RALEIGH — A Superior Court judge found Friday that the self-imposed punishments a former district attorney suffered after illegally collecting $48,000 in state funds was enough to satisfy the courts.
Judge Paul Ridgeway gave former Rockingham County District Attorney Craig Blitzer a prayer for judgement continued — which means if the former prosecutor commits a crime or other wrongdoings the court can still pass judgment on him — and told him he could not practice law again until the N.C. State Bar decides whether he should face further consequences.
Ridgeway told the court that when deciding Blitzer's sentence he took into consideration that Blitzer voluntarily resigned as district attorney on March 10, 2017, agreed to a temporary suspension of his law license, paid back the $48,000 and admitted guilt.
"We impose punishments or judgment in this court for rehabilitation purposes, to punish folks, to protect the public and to deter others from these crimes," Ridgeway told Blitzer. "I think the consequences you have suffered, though they have been voluntarily done as a direct result of this, has fulfilled those ends that we do."
Blitzer, after consulting with his attorneys, declined to comment Friday.
"This has been a tremendous strain on him and his family," said Chris Clifton, one of Blitzer's attorneys, who said they have been friends and colleagues for more than 20 years. "And we appreciate Lorrin Freeman and the Wake County District Attorney’s Office for stepping in and seeing this matter to a conclusion."
Last July, Blitzer admitted that he schemed with former Person/Caswell County District Attorney Wallace Bradsher to hire Blitzer's wife, Cindy, and allow her to collect $48,000 in state salary while she actually attended full-time nursing classes at South University in High Point.
"This is a case where you have public officials who forgot that the office that they assumed belongs to the people who elected them and took advantage of that office," said Wake County District Attorney Lorrin Freeman. "It has been a sad and difficult set of circumstances for us to handle and we appreciate the court’s time and discretion in making a decision."
Blitzer pleaded guilty on July 17, 2017, to misdemeanor failure to discharge the duties of his office in connection to the criminal scheme that state agents spent more than a year investigating. Bradsher was expected to do the same but at the last minute separated from his attorney and announced he would represent himself and take his case to trial.
The trial lasted through the end of May and the majority of June forcing many judges, prosecutors and attorneys to be on standby through the summer to serve as potential witnesses.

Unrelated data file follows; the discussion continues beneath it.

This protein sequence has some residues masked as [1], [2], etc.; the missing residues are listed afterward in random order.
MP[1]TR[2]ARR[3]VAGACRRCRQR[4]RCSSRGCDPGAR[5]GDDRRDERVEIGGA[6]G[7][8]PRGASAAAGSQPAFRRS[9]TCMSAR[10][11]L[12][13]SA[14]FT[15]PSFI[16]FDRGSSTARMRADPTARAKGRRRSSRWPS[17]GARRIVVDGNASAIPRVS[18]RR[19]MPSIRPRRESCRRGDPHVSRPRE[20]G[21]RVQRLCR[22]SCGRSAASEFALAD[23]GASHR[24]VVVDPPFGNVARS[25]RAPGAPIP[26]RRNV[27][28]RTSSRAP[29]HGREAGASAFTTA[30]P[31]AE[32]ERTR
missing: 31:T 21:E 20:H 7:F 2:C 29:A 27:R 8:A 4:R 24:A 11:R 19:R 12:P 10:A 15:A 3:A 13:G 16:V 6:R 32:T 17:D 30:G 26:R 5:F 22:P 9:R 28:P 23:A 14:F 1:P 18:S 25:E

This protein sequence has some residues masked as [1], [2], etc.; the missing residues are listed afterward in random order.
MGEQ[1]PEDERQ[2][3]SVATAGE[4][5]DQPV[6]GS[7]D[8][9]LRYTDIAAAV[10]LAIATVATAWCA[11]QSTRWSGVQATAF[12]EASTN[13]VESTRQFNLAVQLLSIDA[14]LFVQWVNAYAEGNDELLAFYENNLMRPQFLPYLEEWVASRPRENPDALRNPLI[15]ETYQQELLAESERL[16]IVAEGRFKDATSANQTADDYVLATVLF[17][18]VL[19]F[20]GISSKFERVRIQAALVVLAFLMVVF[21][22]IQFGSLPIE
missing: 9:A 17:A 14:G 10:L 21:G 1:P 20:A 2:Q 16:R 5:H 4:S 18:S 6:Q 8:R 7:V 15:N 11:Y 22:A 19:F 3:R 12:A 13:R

Bradsher was convicted of three felonies and two misdemeanor crimes and is serving a four-month prison sentence.
"The state has seen this case, quite frankly, different than that of his co-defendant," Freeman said. "That is largely because of the way that it was handled from the time the state began the investigation into this matter, and at all times, from the state's position, Mr. Blitzer's has been truthful about his misjudgments and misdeeds."
Both Blitzer and his wife testified against Bradsher and detailed the scheme to jurors.
"I think its fair to say that the jury found your testimony truthful," Ridgeway told Blitzer.
Blitzer was expected to offer similar testimony at 1 p.m. Friday in a deposition to civil attorneys suing the state on behalf of one of the state's whistleblowers and Bradsher's former employee, Debra Halbrook, who alleges that she was fired for reporting her boss and Blitzer to state agents.
Blitzer's attorney, Michael Grace of Forsyth County, said that he believes Halbrook was "greatly aggrieved" by Bradsher's actions and said Blitzer would continue to cooperate with her attorneys.
Grace asked the judge to consider a prayer for judgment continued based on Blitzer's actions throughout the investigation but also because of his current career as a junior pilot for a regional carrier of American Airlines.
Grace said that having a conviction on Blitzer's record could affect his ability to pass through airport screening daily with the Transportation Security Administration.
"He is trying to work his way back to being an outstanding member of the community and hopefully one day a member of the Bar," Grace said.